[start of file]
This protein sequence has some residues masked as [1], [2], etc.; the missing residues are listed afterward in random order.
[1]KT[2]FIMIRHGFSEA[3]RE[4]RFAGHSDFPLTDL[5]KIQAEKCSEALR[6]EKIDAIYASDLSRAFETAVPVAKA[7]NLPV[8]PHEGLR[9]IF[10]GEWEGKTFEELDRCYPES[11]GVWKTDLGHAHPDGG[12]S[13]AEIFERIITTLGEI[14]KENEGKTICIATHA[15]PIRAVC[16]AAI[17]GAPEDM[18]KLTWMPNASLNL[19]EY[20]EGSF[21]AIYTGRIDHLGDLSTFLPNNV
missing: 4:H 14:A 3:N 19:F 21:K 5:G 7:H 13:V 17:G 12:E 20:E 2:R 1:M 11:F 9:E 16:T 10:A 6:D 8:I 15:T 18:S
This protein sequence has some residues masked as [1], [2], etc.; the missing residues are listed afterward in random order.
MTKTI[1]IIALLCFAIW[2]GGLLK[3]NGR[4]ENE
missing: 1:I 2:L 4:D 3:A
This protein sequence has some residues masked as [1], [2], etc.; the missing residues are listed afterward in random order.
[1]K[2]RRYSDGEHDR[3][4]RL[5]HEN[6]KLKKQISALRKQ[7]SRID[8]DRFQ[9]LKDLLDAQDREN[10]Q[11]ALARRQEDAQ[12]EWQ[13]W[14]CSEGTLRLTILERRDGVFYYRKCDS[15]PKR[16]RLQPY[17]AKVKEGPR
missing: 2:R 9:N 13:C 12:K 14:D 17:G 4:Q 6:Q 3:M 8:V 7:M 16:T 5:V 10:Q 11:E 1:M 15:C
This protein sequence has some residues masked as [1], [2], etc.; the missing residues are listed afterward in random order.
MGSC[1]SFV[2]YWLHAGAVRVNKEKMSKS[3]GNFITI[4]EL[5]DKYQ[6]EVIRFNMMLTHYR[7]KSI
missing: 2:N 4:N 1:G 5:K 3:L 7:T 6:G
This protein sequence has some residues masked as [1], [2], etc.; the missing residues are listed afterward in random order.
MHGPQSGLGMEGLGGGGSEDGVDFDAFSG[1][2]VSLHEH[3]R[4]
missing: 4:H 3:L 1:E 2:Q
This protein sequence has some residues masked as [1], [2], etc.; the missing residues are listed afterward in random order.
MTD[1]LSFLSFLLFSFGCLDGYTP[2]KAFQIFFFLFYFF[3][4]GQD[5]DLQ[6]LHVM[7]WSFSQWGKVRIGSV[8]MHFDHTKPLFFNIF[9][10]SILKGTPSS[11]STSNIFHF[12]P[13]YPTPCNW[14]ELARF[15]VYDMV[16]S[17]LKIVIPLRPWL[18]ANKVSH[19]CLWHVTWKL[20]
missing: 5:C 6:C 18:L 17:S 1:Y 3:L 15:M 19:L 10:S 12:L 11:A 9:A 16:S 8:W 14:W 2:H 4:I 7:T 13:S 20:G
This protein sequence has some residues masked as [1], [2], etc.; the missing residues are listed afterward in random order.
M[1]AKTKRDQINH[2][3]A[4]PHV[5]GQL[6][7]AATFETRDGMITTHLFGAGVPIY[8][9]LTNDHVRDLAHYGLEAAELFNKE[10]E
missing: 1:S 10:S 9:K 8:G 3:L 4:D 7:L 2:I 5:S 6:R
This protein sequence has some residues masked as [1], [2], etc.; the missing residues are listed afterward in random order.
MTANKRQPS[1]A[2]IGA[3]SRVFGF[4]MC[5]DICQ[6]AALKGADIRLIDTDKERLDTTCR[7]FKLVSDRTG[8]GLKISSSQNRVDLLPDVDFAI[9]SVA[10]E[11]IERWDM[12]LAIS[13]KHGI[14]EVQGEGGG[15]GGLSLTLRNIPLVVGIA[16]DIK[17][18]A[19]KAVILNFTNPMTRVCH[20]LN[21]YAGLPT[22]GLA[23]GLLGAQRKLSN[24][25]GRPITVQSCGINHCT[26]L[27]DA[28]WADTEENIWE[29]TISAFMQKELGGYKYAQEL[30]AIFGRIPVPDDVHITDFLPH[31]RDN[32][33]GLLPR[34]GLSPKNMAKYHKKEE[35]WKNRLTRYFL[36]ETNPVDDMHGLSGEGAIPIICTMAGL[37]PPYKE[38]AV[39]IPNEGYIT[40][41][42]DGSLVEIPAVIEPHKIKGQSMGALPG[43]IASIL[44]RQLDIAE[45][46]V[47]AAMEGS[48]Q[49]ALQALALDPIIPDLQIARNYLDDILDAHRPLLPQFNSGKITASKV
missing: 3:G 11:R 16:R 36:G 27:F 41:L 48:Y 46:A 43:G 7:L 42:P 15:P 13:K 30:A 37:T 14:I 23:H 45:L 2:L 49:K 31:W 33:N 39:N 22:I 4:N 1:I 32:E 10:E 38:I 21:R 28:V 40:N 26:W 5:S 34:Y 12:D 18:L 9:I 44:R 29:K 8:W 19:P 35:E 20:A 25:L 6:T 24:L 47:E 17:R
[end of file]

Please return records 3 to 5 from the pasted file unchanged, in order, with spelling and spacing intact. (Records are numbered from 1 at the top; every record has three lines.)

This protein sequence has some residues masked as [1], [2], etc.; the missing residues are listed afterward in random order.
[1]K[2]RRYSDGEHDR[3][4]RL[5]HEN[6]KLKKQISALRKQ[7]SRID[8]DRFQ[9]LKDLLDAQDREN[10]Q[11]ALARRQEDAQ[12]EWQ[13]W[14]CSEGTLRLTILERRDGVFYYRKCDS[15]PKR[16]RLQPY[17]AKVKEGPR
missing: 2:R 9:N 13:C 12:K 14:D 17:G 4:Q 6:Q 3:M 8:V 7:M 16:T 5:V 10:Q 11:E 1:M 15:C
This protein sequence has some residues masked as [1], [2], etc.; the missing residues are listed afterward in random order.
MGSC[1]SFV[2]YWLHAGAVRVNKEKMSKS[3]GNFITI[4]EL[5]DKYQ[6]EVIRFNMMLTHYR[7]KSI
missing: 2:N 4:N 1:G 5:K 3:L 7:T 6:G
This protein sequence has some residues masked as [1], [2], etc.; the missing residues are listed afterward in random order.
MHGPQSGLGMEGLGGGGSEDGVDFDAFSG[1][2]VSLHEH[3]R[4]
missing: 4:H 3:L 1:E 2:Q